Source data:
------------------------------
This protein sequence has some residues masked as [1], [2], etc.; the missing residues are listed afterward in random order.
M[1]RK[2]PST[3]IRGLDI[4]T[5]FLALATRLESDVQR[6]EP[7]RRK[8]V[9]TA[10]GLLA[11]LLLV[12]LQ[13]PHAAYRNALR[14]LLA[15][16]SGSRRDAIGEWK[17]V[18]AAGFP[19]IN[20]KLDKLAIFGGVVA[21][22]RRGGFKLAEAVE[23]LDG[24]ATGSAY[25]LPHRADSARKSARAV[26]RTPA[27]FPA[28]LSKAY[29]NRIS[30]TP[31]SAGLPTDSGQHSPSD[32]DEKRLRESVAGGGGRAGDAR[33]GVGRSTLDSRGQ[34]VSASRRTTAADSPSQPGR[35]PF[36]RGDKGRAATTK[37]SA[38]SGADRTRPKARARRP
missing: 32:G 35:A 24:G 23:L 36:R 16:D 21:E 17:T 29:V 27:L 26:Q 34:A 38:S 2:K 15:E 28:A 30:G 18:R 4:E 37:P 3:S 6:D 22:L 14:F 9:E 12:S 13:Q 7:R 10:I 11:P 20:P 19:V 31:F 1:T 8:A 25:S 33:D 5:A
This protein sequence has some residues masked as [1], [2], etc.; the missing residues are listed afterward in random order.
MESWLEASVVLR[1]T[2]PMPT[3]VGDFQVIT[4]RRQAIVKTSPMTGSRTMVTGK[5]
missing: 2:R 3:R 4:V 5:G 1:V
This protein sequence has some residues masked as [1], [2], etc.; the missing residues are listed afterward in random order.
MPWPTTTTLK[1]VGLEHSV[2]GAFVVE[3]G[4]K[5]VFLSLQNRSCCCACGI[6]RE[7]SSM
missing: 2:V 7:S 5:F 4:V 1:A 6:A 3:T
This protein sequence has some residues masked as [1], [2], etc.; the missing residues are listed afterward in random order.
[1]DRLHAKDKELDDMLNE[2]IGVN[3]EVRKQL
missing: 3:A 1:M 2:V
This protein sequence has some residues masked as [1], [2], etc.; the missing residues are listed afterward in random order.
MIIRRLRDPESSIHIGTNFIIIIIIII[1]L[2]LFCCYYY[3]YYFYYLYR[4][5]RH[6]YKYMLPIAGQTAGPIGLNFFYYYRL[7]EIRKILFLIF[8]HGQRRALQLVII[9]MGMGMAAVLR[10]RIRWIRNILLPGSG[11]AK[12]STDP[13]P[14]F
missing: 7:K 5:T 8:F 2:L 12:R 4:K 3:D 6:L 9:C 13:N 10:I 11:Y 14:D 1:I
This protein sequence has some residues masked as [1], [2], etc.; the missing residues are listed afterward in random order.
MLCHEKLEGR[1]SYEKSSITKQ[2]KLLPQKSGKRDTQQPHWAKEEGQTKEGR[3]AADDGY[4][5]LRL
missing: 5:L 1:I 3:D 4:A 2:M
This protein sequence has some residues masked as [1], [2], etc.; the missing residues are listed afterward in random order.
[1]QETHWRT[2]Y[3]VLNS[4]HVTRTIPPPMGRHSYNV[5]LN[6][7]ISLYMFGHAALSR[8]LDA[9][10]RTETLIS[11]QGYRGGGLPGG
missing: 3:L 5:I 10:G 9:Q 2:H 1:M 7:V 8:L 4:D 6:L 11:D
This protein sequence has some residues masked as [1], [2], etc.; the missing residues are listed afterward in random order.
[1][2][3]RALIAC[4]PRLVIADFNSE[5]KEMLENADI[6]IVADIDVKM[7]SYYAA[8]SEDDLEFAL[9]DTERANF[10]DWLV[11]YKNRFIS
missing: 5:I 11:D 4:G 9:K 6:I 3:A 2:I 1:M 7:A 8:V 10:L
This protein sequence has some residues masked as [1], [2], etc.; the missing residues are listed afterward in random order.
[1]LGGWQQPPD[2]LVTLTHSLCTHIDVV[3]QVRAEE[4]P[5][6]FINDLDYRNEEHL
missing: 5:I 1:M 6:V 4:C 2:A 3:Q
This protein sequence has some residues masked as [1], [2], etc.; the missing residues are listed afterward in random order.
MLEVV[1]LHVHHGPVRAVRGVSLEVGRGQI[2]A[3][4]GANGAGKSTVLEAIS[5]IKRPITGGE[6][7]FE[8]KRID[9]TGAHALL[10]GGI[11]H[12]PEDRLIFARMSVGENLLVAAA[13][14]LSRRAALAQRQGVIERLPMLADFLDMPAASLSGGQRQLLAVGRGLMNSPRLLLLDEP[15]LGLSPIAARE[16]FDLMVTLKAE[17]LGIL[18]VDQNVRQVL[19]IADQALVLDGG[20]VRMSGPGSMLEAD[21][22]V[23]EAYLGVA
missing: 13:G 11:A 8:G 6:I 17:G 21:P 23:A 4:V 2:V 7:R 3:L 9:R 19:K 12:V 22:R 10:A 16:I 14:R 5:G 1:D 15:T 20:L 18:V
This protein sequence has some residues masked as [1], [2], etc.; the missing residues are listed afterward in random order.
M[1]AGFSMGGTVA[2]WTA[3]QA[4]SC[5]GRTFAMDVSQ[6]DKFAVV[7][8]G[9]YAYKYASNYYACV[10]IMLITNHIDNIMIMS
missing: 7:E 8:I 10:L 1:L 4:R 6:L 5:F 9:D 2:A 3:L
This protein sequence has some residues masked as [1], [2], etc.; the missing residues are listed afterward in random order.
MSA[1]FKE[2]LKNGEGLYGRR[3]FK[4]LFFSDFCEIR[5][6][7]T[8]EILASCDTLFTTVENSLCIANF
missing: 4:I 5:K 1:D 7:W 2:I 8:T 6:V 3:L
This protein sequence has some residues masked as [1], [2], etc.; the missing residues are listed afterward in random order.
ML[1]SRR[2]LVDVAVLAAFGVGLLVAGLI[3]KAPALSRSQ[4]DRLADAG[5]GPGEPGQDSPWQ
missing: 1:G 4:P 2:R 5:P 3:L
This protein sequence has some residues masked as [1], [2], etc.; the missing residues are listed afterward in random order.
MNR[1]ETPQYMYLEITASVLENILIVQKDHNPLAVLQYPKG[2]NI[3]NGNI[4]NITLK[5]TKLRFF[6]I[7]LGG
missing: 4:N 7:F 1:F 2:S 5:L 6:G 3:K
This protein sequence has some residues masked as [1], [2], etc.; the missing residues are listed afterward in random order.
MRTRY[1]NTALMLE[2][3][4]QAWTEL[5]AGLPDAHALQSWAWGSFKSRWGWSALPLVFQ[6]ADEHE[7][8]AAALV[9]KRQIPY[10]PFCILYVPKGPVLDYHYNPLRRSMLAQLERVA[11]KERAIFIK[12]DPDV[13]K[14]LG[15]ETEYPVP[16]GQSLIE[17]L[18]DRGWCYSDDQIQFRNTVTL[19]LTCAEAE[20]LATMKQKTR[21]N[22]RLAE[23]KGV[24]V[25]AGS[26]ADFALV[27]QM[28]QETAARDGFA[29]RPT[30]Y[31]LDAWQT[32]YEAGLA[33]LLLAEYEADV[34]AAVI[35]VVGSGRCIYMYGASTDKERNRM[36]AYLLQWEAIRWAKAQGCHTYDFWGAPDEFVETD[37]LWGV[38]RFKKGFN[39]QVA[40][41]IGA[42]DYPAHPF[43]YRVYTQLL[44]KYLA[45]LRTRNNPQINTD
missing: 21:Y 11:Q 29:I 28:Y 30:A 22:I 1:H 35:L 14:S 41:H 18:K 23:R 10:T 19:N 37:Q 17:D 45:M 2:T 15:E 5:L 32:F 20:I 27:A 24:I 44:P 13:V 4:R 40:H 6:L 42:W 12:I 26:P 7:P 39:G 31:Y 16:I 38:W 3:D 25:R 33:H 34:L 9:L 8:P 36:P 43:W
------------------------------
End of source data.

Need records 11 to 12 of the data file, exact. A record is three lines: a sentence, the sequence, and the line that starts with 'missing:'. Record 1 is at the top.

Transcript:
This protein sequence has some residues masked as [1], [2], etc.; the missing residues are listed afterward in random order.
M[1]AGFSMGGTVA[2]WTA[3]QA[4]SC[5]GRTFAMDVSQ[6]DKFAVV[7][8]G[9]YAYKYASNYYACV[10]IMLITNHIDNIMIMS
missing: 7:E 8:I 10:L 1:L 4:R 6:L 5:F 9:D 2:A 3:L
This protein sequence has some residues masked as [1], [2], etc.; the missing residues are listed afterward in random order.
MSA[1]FKE[2]LKNGEGLYGRR[3]FK[4]LFFSDFCEIR[5][6][7]T[8]EILASCDTLFTTVENSLCIANF
missing: 4:I 5:K 1:D 7:W 2:I 8:T 6:V 3:L